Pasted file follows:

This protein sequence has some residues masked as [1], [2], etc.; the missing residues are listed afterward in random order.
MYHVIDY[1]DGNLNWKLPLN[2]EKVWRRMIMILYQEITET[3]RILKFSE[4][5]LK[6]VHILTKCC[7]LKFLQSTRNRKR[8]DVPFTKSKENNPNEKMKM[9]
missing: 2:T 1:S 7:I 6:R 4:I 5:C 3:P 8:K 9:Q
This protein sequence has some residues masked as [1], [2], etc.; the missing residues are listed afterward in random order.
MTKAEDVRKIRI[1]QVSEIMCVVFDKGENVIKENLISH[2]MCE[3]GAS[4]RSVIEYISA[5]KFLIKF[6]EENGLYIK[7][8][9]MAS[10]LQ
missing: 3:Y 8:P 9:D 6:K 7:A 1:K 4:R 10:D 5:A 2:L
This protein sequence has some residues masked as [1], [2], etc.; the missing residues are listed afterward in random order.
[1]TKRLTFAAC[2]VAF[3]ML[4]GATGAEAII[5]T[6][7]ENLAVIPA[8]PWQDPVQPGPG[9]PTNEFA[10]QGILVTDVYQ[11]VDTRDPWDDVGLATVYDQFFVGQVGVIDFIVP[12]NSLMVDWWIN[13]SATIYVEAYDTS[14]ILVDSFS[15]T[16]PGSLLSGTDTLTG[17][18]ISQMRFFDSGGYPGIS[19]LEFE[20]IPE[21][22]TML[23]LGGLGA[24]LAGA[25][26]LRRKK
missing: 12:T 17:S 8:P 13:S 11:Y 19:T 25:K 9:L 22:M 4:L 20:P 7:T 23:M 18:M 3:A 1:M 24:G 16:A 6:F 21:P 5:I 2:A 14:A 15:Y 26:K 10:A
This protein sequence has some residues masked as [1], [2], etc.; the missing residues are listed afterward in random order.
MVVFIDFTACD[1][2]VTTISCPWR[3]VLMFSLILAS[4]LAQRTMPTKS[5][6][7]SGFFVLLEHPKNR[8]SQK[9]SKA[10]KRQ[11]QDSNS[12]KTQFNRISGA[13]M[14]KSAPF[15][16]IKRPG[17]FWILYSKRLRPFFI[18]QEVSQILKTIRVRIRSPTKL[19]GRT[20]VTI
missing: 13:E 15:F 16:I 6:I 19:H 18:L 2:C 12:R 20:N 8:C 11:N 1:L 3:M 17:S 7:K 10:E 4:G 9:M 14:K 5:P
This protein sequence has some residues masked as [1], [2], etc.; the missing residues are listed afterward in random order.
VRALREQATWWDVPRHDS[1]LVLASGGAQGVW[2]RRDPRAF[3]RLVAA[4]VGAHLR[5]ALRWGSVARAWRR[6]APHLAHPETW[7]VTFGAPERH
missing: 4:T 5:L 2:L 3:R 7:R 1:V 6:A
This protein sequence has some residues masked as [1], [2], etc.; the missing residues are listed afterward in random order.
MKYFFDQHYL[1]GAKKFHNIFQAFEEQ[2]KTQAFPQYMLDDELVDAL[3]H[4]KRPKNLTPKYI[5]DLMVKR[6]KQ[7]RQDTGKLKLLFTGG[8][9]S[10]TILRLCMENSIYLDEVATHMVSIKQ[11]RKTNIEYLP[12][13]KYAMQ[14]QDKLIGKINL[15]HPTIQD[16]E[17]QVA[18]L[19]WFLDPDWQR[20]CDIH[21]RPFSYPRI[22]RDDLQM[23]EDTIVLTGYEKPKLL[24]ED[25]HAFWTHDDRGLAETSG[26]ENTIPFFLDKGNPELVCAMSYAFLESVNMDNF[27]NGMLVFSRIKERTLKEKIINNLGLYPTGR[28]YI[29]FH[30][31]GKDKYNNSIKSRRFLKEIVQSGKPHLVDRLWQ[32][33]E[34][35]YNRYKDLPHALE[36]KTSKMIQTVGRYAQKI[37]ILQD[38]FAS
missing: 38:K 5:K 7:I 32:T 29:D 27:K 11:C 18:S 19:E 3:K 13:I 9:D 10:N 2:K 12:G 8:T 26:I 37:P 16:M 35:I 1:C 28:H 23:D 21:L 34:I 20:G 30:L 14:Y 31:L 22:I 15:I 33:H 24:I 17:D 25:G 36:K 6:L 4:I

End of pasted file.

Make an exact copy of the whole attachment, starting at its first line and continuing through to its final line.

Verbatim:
This protein sequence has some residues masked as [1], [2], etc.; the missing residues are listed afterward in random order.
MYHVIDY[1]DGNLNWKLPLN[2]EKVWRRMIMILYQEITET[3]RILKFSE[4][5]LK[6]VHILTKCC[7]LKFLQSTRNRKR[8]DVPFTKSKENNPNEKMKM[9]
missing: 2:T 1:S 7:I 6:R 4:I 5:C 3:P 8:K 9:Q
This protein sequence has some residues masked as [1], [2], etc.; the missing residues are listed afterward in random order.
MTKAEDVRKIRI[1]QVSEIMCVVFDKGENVIKENLISH[2]MCE[3]GAS[4]RSVIEYISA[5]KFLIKF[6]EENGLYIK[7][8][9]MAS[10]LQ
missing: 3:Y 8:P 9:D 6:K 7:A 1:K 4:R 10:D 5:A 2:L
This protein sequence has some residues masked as [1], [2], etc.; the missing residues are listed afterward in random order.
[1]TKRLTFAAC[2]VAF[3]ML[4]GATGAEAII[5]T[6][7]ENLAVIPA[8]PWQDPVQPGPG[9]PTNEFA[10]QGILVTDVYQ[11]VDTRDPWDDVGLATVYDQFFVGQVGVIDFIVP[12]NSLMVDWWIN[13]SATIYVEAYDTS[14]ILVDSFS[15]T[16]PGSLLSGTDTLTG[17][18]ISQMRFFDSGGYPGIS[19]LEFE[20]IPE[21][22]TML[23]LGGLGA[24]LAGA[25][26]LRRKK
missing: 12:T 17:S 8:P 13:S 11:Y 19:T 25:K 9:L 22:M 4:L 20:P 7:T 23:M 18:M 3:A 1:M 24:G 16:A 6:F 21:P 5:I 2:A 14:A 15:Y 26:K 10:A
This protein sequence has some residues masked as [1], [2], etc.; the missing residues are listed afterward in random order.
MVVFIDFTACD[1][2]VTTISCPWR[3]VLMFSLILAS[4]LAQRTMPTKS[5][6][7]SGFFVLLEHPKNR[8]SQK[9]SKA[10]KRQ[11]QDSNS[12]KTQFNRISGA[13]M[14]KSAPF[15][16]IKRPG[17]FWILYSKRLRPFFI[18]QEVSQILKTIRVRIRSPTKL[19]GRT[20]VTI
missing: 13:E 15:F 16:I 6:I 19:H 18:L 2:C 12:R 20:N 8:C 11:N 1:L 3:M 17:S 7:K 10:E 4:G 9:M 14:K 5:P
This protein sequence has some residues masked as [1], [2], etc.; the missing residues are listed afterward in random order.
VRALREQATWWDVPRHDS[1]LVLASGGAQGVW[2]RRDPRAF[3]RLVAA[4]VGAHLR[5]ALRWGSVARAWRR[6]APHLAHPETW[7]VTFGAPERH
missing: 4:T 5:L 2:L 3:R 7:R 1:V 6:A
This protein sequence has some residues masked as [1], [2], etc.; the missing residues are listed afterward in random order.
MKYFFDQHYL[1]GAKKFHNIFQAFEEQ[2]KTQAFPQYMLDDELVDAL[3]H[4]KRPKNLTPKYI[5]DLMVKR[6]KQ[7]RQDTGKLKLLFTGG[8][9]S[10]TILRLCMENSIYLDEVATHMVSIKQ[11]RKTNIEYLP[12][13]KYAMQ[14]QDKLIGKINL[15]HPTIQD[16]E[17]QVA[18]L[19]WFLDPDWQR[20]CDIH[21]RPFSYPRI[22]RDDLQM[23]EDTIVLTGYEKPKLL[24]ED[25]HAFWTHDDRGLAETSG[26]ENTIPFFLDKGNPELVCAMSYAFLESVNMDNF[27]NGMLVFSRIKERTLKEKIINNLGLYPTGR[28]YI[29]FH[30][31]GKDKYNNSIKSRRFLKEIVQSGKPHLVDRLWQ[32][33]E[34][35]YNRYKDLPHALE[36]KTSKMIQTVGRYAQKI[37]ILQD[38]FAS
missing: 38:K 5:K 7:I 32:T 29:D 27:K 11:C 18:S 19:E 3:K 13:I 9:D 10:N 2:K 12:G 8:T 26:I 37:P 16:M 35:I 1:C 28:H 23:D 21:L 34:I 20:G 30:L 14:Y 31:L 22:I 15:I 33:H 24:I 17:D 25:G 36:K 6:L 4:I